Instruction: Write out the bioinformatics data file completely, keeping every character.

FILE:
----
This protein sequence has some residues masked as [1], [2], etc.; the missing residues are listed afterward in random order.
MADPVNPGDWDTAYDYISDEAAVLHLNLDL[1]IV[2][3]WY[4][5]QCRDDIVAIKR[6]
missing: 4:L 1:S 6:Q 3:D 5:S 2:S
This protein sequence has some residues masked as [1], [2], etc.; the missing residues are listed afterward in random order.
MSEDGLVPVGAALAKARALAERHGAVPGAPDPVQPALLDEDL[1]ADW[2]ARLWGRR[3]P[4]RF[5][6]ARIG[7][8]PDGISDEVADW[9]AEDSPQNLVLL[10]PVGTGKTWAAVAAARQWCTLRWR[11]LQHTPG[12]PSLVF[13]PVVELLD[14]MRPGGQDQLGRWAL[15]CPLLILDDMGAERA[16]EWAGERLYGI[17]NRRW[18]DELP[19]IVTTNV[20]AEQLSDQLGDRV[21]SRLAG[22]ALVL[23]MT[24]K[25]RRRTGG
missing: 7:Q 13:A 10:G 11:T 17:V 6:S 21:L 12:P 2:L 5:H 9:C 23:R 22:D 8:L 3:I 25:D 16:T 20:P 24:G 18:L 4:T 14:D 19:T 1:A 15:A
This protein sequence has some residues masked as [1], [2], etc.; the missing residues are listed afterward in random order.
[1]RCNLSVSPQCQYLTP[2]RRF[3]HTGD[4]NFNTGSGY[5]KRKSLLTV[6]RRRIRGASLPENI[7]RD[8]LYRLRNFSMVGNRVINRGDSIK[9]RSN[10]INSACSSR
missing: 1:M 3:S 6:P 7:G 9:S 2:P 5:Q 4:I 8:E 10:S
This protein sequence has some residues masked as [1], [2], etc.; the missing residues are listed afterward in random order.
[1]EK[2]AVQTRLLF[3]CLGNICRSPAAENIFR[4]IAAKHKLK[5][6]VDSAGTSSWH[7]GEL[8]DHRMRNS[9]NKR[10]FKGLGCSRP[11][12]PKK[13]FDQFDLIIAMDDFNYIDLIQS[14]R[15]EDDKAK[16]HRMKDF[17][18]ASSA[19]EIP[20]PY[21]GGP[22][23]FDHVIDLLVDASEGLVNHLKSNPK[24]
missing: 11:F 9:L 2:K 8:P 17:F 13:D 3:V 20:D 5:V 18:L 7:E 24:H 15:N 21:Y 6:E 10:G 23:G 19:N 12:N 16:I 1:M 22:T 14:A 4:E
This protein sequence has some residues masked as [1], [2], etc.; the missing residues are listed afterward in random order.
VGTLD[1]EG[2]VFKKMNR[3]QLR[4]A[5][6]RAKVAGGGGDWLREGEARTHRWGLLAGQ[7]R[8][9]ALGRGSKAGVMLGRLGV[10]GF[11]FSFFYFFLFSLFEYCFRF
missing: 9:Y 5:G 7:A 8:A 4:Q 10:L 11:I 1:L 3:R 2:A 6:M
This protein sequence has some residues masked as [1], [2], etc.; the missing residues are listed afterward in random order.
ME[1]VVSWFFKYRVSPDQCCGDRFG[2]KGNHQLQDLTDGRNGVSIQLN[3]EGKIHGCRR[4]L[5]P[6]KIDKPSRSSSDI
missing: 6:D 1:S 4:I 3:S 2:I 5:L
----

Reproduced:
This protein sequence has some residues masked as [1], [2], etc.; the missing residues are listed afterward in random order.
MADPVNPGDWDTAYDYISDEAAVLHLNLDL[1]IV[2][3]WY[4][5]QCRDDIVAIKR[6]
missing: 4:L 1:S 6:Q 3:D 5:S 2:S
This protein sequence has some residues masked as [1], [2], etc.; the missing residues are listed afterward in random order.
MSEDGLVPVGAALAKARALAERHGAVPGAPDPVQPALLDEDL[1]ADW[2]ARLWGRR[3]P[4]RF[5][6]ARIG[7][8]PDGISDEVADW[9]AEDSPQNLVLL[10]PVGTGKTWAAVAAARQWCTLRWR[11]LQHTPG[12]PSLVF[13]PVVELLD[14]MRPGGQDQLGRWAL[15]CPLLILDDMGAERA[16]EWAGERLYGI[17]NRRW[18]DELP[19]IVTTNV[20]AEQLSDQLGDRV[21]SRLAG[22]ALVL[23]MT[24]K[25]RRRTGG
missing: 7:Q 13:A 10:G 11:T 17:V 6:S 21:L 12:P 2:L 5:H 9:C 23:R 22:D 8:L 3:I 25:D 16:T 20:P 24:G 18:L 4:T 14:D 19:T 1:A 15:A
This protein sequence has some residues masked as [1], [2], etc.; the missing residues are listed afterward in random order.
[1]RCNLSVSPQCQYLTP[2]RRF[3]HTGD[4]NFNTGSGY[5]KRKSLLTV[6]RRRIRGASLPENI[7]RD[8]LYRLRNFSMVGNRVINRGDSIK[9]RSN[10]INSACSSR
missing: 1:M 3:S 6:P 7:G 9:S 2:P 5:Q 4:I 8:E 10:S
This protein sequence has some residues masked as [1], [2], etc.; the missing residues are listed afterward in random order.
[1]EK[2]AVQTRLLF[3]CLGNICRSPAAENIFR[4]IAAKHKLK[5][6]VDSAGTSSWH[7]GEL[8]DHRMRNS[9]NKR[10]FKGLGCSRP[11][12]PKK[13]FDQFDLIIAMDDFNYIDLIQS[14]R[15]EDDKAK[16]HRMKDF[17][18]ASSA[19]EIP[20]PY[21]GGP[22][23]FDHVIDLLVDASEGLVNHLKSNPK[24]
missing: 11:F 9:L 2:K 8:P 17:F 13:D 3:V 20:D 5:V 18:L 7:E 24:H 15:N 21:Y 6:E 10:G 23:G 19:N 12:N 16:I 1:M 22:T 14:A 4:E
This protein sequence has some residues masked as [1], [2], etc.; the missing residues are listed afterward in random order.
VGTLD[1]EG[2]VFKKMNR[3]QLR[4]A[5][6]RAKVAGGGGDWLREGEARTHRWGLLAGQ[7]R[8][9]ALGRGSKAGVMLGRLGV[10]GF[11]FSFFYFFLFSLFEYCFRF
missing: 9:Y 5:G 7:A 8:A 4:Q 10:L 11:I 1:L 3:R 2:A 6:M
This protein sequence has some residues masked as [1], [2], etc.; the missing residues are listed afterward in random order.
ME[1]VVSWFFKYRVSPDQCCGDRFG[2]KGNHQLQDLTDGRNGVSIQLN[3]EGKIHGCRR[4]L[5]P[6]KIDKPSRSSSDI
missing: 6:D 1:S 4:I 3:S 2:I 5:L